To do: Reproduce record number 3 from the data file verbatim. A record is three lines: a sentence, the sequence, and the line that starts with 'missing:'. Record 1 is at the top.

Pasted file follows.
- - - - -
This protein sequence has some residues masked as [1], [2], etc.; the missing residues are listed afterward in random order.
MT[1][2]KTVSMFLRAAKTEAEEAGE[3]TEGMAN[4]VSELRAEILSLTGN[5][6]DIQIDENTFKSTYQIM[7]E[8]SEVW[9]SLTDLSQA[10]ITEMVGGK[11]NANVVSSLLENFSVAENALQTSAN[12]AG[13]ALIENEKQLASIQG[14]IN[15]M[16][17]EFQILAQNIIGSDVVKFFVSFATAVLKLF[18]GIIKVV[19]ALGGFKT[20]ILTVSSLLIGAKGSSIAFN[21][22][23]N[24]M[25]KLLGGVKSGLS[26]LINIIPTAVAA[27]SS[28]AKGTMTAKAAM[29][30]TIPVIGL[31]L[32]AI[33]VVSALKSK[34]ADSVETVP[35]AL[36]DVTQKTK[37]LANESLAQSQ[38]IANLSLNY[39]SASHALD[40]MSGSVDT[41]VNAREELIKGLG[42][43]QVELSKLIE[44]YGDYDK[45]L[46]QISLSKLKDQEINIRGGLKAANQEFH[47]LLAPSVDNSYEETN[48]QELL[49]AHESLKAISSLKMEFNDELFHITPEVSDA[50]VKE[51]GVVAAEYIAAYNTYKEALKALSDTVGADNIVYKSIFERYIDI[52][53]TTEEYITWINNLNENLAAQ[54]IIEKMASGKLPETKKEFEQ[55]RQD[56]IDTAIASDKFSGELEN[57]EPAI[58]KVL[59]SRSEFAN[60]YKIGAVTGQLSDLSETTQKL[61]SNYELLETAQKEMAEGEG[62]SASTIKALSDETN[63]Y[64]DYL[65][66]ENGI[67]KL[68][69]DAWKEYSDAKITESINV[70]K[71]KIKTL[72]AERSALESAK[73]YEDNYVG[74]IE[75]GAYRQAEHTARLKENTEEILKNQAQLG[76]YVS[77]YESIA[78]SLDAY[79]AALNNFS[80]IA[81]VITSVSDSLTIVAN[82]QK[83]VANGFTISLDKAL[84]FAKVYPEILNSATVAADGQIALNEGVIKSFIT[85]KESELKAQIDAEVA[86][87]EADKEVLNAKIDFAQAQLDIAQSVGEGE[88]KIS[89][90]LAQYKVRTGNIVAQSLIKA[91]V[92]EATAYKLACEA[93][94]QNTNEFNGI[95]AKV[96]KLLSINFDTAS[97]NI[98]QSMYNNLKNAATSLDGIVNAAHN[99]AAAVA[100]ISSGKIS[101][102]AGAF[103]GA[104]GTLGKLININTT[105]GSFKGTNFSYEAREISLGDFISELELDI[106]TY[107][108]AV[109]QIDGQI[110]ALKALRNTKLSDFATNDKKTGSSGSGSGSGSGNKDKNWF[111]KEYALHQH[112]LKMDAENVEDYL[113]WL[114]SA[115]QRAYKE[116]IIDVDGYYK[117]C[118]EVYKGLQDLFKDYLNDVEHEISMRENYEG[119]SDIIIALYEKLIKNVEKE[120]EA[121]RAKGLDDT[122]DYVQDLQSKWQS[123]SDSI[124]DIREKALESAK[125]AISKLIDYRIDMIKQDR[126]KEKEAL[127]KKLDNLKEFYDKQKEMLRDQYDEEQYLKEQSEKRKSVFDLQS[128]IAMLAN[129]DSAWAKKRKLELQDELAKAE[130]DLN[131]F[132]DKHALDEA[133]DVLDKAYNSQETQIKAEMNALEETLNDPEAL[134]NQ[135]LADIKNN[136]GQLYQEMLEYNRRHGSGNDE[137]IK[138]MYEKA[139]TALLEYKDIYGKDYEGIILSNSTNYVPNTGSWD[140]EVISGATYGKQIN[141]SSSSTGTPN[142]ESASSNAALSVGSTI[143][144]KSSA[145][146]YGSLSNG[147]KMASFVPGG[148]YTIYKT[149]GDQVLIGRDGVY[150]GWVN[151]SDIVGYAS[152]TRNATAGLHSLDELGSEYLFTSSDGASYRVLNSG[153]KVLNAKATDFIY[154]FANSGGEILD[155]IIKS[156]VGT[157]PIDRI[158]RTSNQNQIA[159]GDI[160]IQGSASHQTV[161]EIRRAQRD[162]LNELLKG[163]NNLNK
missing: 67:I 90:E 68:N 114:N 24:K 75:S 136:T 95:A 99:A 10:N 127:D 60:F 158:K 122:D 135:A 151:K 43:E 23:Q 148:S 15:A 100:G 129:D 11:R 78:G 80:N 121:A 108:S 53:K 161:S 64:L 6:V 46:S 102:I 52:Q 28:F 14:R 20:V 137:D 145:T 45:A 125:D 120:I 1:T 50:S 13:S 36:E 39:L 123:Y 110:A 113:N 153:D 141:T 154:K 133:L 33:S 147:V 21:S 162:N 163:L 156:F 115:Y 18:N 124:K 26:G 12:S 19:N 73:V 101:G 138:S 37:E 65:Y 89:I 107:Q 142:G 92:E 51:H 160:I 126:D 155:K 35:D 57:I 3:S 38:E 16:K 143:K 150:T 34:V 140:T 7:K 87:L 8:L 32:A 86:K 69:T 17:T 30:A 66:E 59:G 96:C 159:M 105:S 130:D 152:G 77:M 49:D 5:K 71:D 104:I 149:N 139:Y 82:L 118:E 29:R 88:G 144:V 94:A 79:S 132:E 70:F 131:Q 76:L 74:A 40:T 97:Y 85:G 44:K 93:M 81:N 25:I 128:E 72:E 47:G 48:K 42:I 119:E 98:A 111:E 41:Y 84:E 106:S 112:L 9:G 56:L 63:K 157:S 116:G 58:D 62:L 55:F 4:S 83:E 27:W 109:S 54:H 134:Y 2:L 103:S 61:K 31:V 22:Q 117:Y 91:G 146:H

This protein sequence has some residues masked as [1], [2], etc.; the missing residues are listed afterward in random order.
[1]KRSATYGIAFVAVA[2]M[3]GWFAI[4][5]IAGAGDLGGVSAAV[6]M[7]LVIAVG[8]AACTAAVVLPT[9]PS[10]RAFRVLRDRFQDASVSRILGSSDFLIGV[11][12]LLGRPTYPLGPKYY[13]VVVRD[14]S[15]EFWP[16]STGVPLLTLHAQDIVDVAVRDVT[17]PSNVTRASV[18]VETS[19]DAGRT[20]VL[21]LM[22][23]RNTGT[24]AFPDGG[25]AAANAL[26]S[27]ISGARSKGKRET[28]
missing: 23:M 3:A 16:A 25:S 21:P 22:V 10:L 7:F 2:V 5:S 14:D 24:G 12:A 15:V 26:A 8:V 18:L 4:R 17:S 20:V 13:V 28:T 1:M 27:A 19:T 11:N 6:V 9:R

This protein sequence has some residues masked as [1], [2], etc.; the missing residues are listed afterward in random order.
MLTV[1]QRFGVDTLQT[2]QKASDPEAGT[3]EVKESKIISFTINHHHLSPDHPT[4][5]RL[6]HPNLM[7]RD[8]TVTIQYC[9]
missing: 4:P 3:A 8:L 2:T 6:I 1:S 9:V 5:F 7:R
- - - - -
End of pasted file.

This protein sequence has some residues masked as [1], [2], etc.; the missing residues are listed afterward in random order.
MLTV[1]QRFGVDTLQT[2]QKASDPEAGT[3]EVKESKIISFTINHHHLSPDHPT[4][5]RL[6]HPNLM[7]RD[8]TVTIQYC[9]
missing: 4:P 3:A 8:L 2:T 6:I 1:S 9:V 5:F 7:R